Birth control is a way for men and women to prevent pregnancy. There are many different methods of birth control; some types also help protect against sexually transmitted diseases, or STDs. Depo-Provera does not protect against STDs.
Depo-Provera is a birth control method for women. It is made up of a hormone similar to progesterone and is given as an injection by a doctor into the woman's arm or buttocks. Each shot provides protection against pregnancy for up to 12 to 14 weeks, but the shot...
When using a jelly, foam, or cream, you can then
have sex right away.
A spermicide film or suppository is inserted
deep into the vagina using a finger and is placed close to the cervix. Film or
suppositories must be inserted at least 15 minutes before having sex to allow the spermicide to spread in the
One application of spermicide is necessary for each act of
A nonprescription method
Spermicide use does not
require a prescription or a visit to a health professional. Spermicide is sold
in drugstores, grocery stores, and family planning clinics.
and a condom used together provide a reasonable level of
birth control without a prescription. Using spermicide alone is not recommended
because it offers poor pregnancy prevention and does not protect against
sexually transmitted infections (STIs). In fact, the
nonoxynol-9 in most spermicides may increase the risk of getting HIV/AIDS from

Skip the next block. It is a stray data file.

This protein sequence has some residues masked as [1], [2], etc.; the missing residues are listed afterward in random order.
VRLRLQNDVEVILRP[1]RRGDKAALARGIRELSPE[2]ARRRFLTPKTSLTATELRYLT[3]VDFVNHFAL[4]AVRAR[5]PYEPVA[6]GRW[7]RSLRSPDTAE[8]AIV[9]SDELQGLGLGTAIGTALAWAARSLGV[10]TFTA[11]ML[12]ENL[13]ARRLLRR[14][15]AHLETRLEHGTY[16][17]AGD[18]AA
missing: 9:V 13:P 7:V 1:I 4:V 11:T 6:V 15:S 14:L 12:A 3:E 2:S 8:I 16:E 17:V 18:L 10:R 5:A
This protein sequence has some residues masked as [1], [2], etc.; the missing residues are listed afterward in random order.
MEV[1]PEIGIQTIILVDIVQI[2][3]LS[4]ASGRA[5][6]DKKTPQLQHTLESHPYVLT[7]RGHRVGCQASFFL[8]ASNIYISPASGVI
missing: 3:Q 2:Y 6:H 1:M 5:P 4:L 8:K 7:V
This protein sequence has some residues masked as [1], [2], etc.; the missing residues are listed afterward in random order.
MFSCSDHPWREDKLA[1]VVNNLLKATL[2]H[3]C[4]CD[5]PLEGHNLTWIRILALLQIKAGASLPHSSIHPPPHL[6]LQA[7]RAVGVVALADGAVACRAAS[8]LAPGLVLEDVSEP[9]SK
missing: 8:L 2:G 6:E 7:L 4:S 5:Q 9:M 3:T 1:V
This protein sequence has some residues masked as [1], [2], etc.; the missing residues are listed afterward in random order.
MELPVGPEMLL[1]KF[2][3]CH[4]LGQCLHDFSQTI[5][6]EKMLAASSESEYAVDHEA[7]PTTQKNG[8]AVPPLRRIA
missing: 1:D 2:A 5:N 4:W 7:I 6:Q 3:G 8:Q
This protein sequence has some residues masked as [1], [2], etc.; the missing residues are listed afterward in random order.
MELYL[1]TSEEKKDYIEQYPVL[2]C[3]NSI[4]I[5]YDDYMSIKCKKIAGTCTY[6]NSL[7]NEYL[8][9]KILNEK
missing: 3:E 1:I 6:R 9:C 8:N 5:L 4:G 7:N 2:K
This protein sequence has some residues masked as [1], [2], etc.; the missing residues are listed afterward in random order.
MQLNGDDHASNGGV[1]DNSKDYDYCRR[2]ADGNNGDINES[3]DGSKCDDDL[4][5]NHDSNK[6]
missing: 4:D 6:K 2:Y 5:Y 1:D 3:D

an infected partner.
Effectiveness in preventing pregnancy
effective strength spermicide contains at least 100 mg
of nonoxynol-9 per dose. You are more likely to get pregnant if you use a
weaker spermicide. There is no difference in effectiveness between various
spermicide types, such as gel, film, or suppository.1
Typical use failure rate includes all
possible users, including people who are careless and those who use a method
perfectly every time. Perfect use failure rate includes
only people who use a method perfectly every time.
Spermicide used alone has a high failure rate
of 28% for typical users. This means that in 1 year, 28 out of 100 women who
use spermicide as their only method of birth control get pregnant. The perfect
use failure rate is still high, at 18% (18 out of 100 women).2
Spermicide used with another barrier method
(condoms, diaphragm, or cervical cap) is more effective at preventing pregnancy
than spermicide alone. For example, spermicide with a diaphragm has an average
failure rate of 12%. This means that in a year, 12 out of 100 women who use a
diaphragm and spermicide together get pregnant. The perfect use failure rate is
much lower, at 6% (6 out of 100 women).2
Vaginal douching is not considered a birth control method
even if it is done with spermicides. Douching after intercourse does not
prevent sperm from reaching the fallopian tubes, where fertilization takes